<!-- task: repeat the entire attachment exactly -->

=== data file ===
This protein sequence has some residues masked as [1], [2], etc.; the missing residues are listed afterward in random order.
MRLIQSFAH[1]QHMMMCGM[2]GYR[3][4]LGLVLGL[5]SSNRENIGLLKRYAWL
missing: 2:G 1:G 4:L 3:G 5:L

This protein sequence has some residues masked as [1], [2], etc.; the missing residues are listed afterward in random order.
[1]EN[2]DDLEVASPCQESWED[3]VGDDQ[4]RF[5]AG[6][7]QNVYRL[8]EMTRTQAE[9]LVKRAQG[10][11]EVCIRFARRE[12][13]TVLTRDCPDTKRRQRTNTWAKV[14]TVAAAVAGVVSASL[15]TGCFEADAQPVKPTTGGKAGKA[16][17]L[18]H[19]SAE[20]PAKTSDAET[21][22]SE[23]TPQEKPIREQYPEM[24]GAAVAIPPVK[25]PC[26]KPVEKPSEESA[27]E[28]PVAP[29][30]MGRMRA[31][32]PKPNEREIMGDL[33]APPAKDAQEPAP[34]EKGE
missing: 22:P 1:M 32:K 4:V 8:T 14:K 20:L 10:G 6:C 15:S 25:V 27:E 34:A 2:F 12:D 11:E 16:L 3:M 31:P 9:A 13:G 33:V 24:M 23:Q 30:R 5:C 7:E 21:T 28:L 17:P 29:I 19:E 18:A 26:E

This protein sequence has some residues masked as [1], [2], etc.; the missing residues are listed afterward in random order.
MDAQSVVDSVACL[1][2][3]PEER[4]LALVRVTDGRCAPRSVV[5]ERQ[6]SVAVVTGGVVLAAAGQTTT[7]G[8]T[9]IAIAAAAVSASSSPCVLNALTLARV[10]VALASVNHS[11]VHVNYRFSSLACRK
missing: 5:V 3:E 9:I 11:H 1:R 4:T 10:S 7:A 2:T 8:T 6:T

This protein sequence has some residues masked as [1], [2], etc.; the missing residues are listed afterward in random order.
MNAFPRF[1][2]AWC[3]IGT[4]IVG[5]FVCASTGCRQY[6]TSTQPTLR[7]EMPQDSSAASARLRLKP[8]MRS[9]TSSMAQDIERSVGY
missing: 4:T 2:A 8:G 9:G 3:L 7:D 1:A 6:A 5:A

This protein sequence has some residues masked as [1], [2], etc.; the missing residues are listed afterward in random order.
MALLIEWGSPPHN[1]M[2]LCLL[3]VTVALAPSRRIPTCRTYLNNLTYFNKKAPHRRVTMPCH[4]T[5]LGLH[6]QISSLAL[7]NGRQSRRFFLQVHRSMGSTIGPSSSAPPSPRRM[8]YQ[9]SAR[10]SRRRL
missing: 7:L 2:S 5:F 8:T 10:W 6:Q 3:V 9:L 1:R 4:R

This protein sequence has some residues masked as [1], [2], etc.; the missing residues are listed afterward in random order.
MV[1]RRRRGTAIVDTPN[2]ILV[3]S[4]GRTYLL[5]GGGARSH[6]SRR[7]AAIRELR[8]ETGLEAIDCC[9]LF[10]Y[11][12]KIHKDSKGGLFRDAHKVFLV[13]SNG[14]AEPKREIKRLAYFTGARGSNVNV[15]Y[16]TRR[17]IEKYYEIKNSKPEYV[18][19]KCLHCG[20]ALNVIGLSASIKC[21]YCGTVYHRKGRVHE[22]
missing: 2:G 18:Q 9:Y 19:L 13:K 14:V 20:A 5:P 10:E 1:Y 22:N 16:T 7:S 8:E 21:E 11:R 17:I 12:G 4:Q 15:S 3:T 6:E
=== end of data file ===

This protein sequence has some residues masked as [1], [2], etc.; the missing residues are listed afterward in random order.
MRLIQSFAH[1]QHMMMCGM[2]GYR[3][4]LGLVLGL[5]SSNRENIGLLKRYAWL
missing: 2:G 1:G 4:L 3:G 5:L

This protein sequence has some residues masked as [1], [2], etc.; the missing residues are listed afterward in random order.
[1]EN[2]DDLEVASPCQESWED[3]VGDDQ[4]RF[5]AG[6][7]QNVYRL[8]EMTRTQAE[9]LVKRAQG[10][11]EVCIRFARRE[12][13]TVLTRDCPDTKRRQRTNTWAKV[14]TVAAAVAGVVSASL[15]TGCFEADAQPVKPTTGGKAGKA[16][17]L[18]H[19]SAE[20]PAKTSDAET[21][22]SE[23]TPQEKPIREQYPEM[24]GAAVAIPPVK[25]PC[26]KPVEKPSEESA[27]E[28]PVAP[29][30]MGRMRA[31][32]PKPNEREIMGDL[33]APPAKDAQEPAP[34]EKGE
missing: 22:P 1:M 32:K 4:V 8:T 14:K 20:L 10:G 6:C 15:S 25:V 27:E 34:A 2:F 12:D 11:E 16:L 3:M 31:P 9:A 13:G 33:V 24:M 23:Q 30:R 5:C 7:E 21:T 28:L 17:P 29:I 19:E 18:A 26:E

This protein sequence has some residues masked as [1], [2], etc.; the missing residues are listed afterward in random order.
MDAQSVVDSVACL[1][2][3]PEER[4]LALVRVTDGRCAPRSVV[5]ERQ[6]SVAVVTGGVVLAAAGQTTT[7]G[8]T[9]IAIAAAAVSASSSPCVLNALTLARV[10]VALASVNHS[11]VHVNYRFSSLACRK
missing: 5:V 3:E 9:I 11:H 1:R 4:T 10:S 7:A 2:T 8:T 6:T

This protein sequence has some residues masked as [1], [2], etc.; the missing residues are listed afterward in random order.
MNAFPRF[1][2]AWC[3]IGT[4]IVG[5]FVCASTGCRQY[6]TSTQPTLR[7]EMPQDSSAASARLRLKP[8]MRS[9]TSSMAQDIERSVGY
missing: 4:T 2:A 8:G 9:G 3:L 7:D 1:A 6:A 5:A

This protein sequence has some residues masked as [1], [2], etc.; the missing residues are listed afterward in random order.
MALLIEWGSPPHN[1]M[2]LCLL[3]VTVALAPSRRIPTCRTYLNNLTYFNKKAPHRRVTMPCH[4]T[5]LGLH[6]QISSLAL[7]NGRQSRRFFLQVHRSMGSTIGPSSSAPPSPRRM[8]YQ[9]SAR[10]SRRRL
missing: 7:L 2:S 5:F 8:T 10:W 6:Q 3:V 9:L 1:R 4:R

This protein sequence has some residues masked as [1], [2], etc.; the missing residues are listed afterward in random order.
MV[1]RRRRGTAIVDTPN[2]ILV[3]S[4]GRTYLL[5]GGGARSH[6]SRR[7]AAIRELR[8]ETGLEAIDCC[9]LF[10]Y[11][12]KIHKDSKGGLFRDAHKVFLV[13]SNG[14]AEPKREIKRLAYFTGARGSNVNV[15]Y[16]TRR[17]IEKYYEIKNSKPEYV[18][19]KCLHCG[20]ALNVIGLSASIKC[21]YCGTVYHRKGRVHE[22]
missing: 2:G 18:Q 9:Y 19:L 13:K 14:V 20:A 5:P 10:E 1:Y 22:N 16:T 7:S 8:E 21:E 11:R 17:I 12:G 4:Q 15:S 3:T 6:E